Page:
Charis Books and More was established in Georgia since 1974. We Need Diverse Books named co-owner Sara Luce Look the 2017 Bookseller of the Year. Charis is the South’s oldest independent feminist bookstore and specializes in diverse and unique children’s books, feminist and cultural studies books and Lesbian, Gay, Bisexual, Transgender, and Queer fiction and non-fiction.
I knew from the beginning that the dream of a bookstore was a vision and that developing that vision was my calling, my purpose. When we looked for a name for our bookstore, I found the word Charis in a Greek lexicon at Columbia Seminary where I’d gone to volunteer in their bookstore to learn something about retail bookselling that summer. “Charis” means grace or gift or thanks and Barbara and I knew immediately that it was the right name for our bookstore.
Soniah Kamal: First author/book you read/fell in love with?
Sara Luce Look: I checked out biographies of Johnny Appleseed and Marian Anderson from my local library repeatedly as a child. I I re-read The Bell Jar by Sylvia Plath as a teenager. And fell in love with Dorothy Allison’s writing as an adult.
To unwind: chai, coffee, water, wine?
All of the above.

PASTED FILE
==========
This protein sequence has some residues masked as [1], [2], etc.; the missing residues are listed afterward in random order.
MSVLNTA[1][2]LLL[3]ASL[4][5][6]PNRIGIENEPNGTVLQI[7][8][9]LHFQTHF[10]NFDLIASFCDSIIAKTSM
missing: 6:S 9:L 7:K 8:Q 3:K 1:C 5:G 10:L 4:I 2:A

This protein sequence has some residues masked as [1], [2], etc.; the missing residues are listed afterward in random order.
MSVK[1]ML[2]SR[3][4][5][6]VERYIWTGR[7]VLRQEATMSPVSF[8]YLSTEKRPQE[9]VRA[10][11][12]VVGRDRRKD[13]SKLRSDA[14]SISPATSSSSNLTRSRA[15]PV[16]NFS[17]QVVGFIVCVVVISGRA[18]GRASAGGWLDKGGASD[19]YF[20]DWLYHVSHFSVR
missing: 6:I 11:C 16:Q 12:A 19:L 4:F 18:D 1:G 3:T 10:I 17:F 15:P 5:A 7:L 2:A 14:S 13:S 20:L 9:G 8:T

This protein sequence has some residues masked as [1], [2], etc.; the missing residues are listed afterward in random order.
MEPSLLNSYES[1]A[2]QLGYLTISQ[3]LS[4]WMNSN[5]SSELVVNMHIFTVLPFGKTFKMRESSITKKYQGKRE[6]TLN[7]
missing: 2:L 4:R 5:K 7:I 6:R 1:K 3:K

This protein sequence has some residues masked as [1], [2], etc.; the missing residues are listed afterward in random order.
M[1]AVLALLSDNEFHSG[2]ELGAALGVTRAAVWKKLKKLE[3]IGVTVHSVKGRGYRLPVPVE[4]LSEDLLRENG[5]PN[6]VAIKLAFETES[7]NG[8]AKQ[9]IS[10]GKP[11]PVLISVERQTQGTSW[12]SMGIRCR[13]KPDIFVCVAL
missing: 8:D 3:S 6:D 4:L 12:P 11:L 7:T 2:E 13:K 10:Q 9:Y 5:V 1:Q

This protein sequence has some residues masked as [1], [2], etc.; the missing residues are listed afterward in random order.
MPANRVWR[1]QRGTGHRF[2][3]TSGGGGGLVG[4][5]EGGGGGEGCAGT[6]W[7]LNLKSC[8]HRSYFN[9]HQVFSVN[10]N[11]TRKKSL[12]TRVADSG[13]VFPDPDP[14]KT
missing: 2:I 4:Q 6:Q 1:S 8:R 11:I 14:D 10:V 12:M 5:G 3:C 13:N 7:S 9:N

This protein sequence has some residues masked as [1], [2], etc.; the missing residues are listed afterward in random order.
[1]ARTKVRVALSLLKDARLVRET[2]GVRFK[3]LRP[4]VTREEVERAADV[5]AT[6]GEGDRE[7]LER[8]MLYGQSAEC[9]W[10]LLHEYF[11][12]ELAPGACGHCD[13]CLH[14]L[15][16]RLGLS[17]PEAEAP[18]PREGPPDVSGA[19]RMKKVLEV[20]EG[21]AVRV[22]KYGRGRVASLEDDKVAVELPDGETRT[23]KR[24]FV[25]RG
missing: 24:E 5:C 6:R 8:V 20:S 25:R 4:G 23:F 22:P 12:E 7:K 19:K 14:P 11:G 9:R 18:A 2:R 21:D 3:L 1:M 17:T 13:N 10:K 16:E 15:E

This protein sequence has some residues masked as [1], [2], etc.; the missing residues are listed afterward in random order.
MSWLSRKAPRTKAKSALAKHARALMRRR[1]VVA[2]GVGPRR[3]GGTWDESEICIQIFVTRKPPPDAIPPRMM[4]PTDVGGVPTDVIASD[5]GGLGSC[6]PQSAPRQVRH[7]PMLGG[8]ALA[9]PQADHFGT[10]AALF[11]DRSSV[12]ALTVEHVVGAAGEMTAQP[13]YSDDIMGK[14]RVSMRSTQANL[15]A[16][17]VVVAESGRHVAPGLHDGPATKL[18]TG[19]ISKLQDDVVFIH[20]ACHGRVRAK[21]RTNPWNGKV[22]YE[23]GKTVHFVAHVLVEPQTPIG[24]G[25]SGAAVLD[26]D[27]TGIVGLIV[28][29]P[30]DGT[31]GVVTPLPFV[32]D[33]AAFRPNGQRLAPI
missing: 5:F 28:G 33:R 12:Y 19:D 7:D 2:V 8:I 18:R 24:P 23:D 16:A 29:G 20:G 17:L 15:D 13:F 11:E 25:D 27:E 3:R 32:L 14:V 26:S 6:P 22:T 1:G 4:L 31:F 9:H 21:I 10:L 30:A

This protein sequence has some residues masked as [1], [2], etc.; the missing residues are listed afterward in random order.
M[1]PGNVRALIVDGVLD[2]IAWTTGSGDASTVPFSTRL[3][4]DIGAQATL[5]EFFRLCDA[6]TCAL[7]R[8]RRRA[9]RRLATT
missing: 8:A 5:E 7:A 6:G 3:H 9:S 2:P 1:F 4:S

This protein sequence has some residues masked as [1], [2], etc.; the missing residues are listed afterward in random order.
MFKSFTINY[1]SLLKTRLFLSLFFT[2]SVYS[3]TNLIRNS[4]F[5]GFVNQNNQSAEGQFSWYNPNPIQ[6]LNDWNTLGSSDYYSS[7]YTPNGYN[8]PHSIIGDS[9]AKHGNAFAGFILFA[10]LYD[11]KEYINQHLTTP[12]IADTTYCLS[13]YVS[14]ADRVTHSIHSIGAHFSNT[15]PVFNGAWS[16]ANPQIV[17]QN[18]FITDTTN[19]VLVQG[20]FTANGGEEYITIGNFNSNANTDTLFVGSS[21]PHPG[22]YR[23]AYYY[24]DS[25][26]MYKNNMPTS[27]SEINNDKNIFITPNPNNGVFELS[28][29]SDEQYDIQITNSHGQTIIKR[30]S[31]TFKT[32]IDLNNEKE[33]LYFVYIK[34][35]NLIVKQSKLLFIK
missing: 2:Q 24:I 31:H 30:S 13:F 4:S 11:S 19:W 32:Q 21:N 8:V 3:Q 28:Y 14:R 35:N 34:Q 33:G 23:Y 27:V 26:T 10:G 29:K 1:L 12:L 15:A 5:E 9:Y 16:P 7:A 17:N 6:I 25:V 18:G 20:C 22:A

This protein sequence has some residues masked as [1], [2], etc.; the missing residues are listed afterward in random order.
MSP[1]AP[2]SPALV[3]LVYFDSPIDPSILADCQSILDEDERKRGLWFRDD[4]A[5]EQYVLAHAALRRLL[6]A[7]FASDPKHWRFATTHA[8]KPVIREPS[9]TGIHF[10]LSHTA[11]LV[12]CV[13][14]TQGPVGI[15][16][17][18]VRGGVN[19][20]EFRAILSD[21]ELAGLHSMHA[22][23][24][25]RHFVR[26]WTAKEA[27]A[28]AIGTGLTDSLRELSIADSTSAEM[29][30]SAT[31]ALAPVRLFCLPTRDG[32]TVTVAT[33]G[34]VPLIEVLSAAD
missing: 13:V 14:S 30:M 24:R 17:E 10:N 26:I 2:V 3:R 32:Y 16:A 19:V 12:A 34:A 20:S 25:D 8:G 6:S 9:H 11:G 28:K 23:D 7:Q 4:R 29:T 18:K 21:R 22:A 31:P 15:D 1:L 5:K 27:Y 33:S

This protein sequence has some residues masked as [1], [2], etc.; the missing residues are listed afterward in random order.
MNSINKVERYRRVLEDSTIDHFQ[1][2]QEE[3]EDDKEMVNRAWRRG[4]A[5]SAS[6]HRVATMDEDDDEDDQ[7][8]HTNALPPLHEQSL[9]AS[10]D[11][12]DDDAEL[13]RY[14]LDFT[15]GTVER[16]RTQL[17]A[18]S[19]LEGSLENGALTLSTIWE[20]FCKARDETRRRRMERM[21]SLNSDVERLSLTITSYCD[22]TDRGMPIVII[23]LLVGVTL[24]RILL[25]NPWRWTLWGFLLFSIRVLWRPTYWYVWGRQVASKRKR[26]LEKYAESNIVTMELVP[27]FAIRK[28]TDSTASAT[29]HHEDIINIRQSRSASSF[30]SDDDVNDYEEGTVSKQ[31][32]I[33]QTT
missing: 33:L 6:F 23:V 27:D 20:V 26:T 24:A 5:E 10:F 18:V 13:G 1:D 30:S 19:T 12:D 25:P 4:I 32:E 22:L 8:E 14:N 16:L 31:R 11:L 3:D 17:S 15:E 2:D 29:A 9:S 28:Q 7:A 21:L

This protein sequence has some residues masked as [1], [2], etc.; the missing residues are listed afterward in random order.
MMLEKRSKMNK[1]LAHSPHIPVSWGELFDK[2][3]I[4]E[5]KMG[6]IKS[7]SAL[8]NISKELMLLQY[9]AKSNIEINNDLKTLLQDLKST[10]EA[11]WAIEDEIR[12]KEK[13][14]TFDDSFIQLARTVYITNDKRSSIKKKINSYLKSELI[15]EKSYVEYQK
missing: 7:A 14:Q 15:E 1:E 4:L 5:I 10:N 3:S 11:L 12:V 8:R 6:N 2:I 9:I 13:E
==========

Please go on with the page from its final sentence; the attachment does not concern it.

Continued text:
Origin story of your book store and you in it?
Charis Books & More was founded in 1974 and grew into a feminist bookstore by the early 1980’s. I was a women’s studies intern from Emory in 1991. I started full-time in 1994 and became a co-owner in 1998. I grew into myself at Charis. In 1996 we started the non-profit, The Charis Circle. Charis Circle is the non-profit programming arm of Charis Books and More, the South’s oldest independent feminist bookstore. Charis Circle exists to foster sustainable feminist communities, work for social justice, and encourage the expression of diverse and marginalized voices.
A novel, short story, poem, essay, anything you believe should be mandatory reading?
I don’t believe in one-size-fits-all mandatory reading. I always want to know what someone already likes and go from there…and I always recommend reading the introduction to Home Girls: A Black Feminist Anthology by Barbara Smith as a great place to start when you want to know more about “intersectionality “.
The one thing you wish you’d known about the indie bookstore life?
It is hard to read whatever you want when you are always thinking about if you can sell it in your store…
Any classic you wished you’d pushed through in your teens?
Jane Eyre. I read the Cliff Notes.
A favorite quote ?
“whatever happens, this is.”
From the Floating Poem, Unnumbered, Twenty-One Love Poems by Adrienne Rich
Favorite book to film?
How can an author read at your store?
Dog, Cat, Or?
Jasmine the miniature dachshund comes to work daily.
Favorite book cover?
Recommend a literary journal?
Last impulse book buy and why?
I’m surrounded by books to buy, so I’m not very impulsive…but it would probably be a cookbook.